Imagine arriving in your practice room (maybe a living room/bedroom/dorm room, or wherever it is that you practice) and not knowing what to do with yourself or where to start. As a musician, we have so many things that we would like to accomplish but we just don’t know where to start. Although it may sound somewhat ridiculous, not knowing how to practice is a real problem that some musicians face.
To help with that practice room slump, Here are some tips of to make your practice time efficient:
- Just do it! – Admit it, we’ve all procrastinated at one point or another. Sometimes the hardest part of practicing is just getting yourself to start. The best way to practice is to just dive in and see what happens.
- Turn off pesky distractions – Put your phone, laptop, iPad, other homework away in another room (unless it is being used as a metronome or recorder)! You’ll never get anything done if you take a break every five minutes. Without the connection to the digital world it will be easier to stay focused.
- Have a goal! – This is one of the most important tips we can provide. Personally, as a musician I know that one thing that keeps me from practicing efficiently is finding too many things to fix and not knowing which to address first. Because there wasn’t a goal in place sometimes I just feel bad about myself and give up. If you set goals for yourself before going into your practice space, you set yourself up for achievable success. Don’t let too many pieces distract you and focus on one goal at a time.
- Write on your music – Telling yourself what to watch out for in the piece is important when practicing. Making a mental note may suffice sometimes, but when you continue to make the same mistakes repeatedly, mental notes may not be cutting it. Use a pencil to circle difficult fingerings, notes, dynamics, etc., or anything that your teacher/conductor pointed out in lessons/rehearsals.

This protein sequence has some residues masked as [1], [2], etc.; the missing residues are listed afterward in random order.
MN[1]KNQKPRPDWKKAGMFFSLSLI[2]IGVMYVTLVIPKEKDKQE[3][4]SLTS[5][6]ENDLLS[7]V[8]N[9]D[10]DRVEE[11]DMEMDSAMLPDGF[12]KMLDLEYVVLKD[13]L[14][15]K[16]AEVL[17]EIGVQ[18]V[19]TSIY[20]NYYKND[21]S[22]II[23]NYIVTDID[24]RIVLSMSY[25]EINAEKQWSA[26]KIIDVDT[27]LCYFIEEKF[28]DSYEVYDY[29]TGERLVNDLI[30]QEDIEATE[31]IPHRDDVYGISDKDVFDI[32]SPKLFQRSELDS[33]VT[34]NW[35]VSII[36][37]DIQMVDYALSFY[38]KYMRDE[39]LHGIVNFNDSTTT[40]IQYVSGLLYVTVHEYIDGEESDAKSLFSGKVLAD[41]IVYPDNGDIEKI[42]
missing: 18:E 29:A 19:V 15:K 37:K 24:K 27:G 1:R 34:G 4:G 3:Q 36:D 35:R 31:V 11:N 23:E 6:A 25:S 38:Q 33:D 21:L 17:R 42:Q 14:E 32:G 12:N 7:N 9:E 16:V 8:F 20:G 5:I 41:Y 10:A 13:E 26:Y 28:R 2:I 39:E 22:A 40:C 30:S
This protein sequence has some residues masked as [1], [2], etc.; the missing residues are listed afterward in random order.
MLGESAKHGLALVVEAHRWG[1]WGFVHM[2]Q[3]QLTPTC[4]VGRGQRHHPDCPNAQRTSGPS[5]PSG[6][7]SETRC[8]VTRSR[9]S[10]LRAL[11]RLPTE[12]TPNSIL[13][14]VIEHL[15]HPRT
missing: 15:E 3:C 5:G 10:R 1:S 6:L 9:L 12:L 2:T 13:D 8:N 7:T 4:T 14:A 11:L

- Identify and Isolate – Once you identify a problem in your piece, the next step is to isolate the passage that is giving you trouble. If the rhythm is giving you trouble, work on it before adding notes. Practice troublesome fingerings, jumps, or intonation as well. Then go back and put it in context. If it’s giving you trouble in context, backtrack! Add one measure at a time, starting with the troublesome passage going backwards.
- Be patient – Understandably, easier said than done. But improvement takes time. I think one problem with the way many of us practice is that we’re so eager to sound good right away that when we don’t get it completely right the first time, we don’t know how to deal with it. This is where I think many of these other problems stem from. Take a deep breath, be patient and continue to work through the piece!
- Ask for help- your teacher is there and willing to help with any questions you have. It’s what they’re there for and you can bet that they want you to succeed.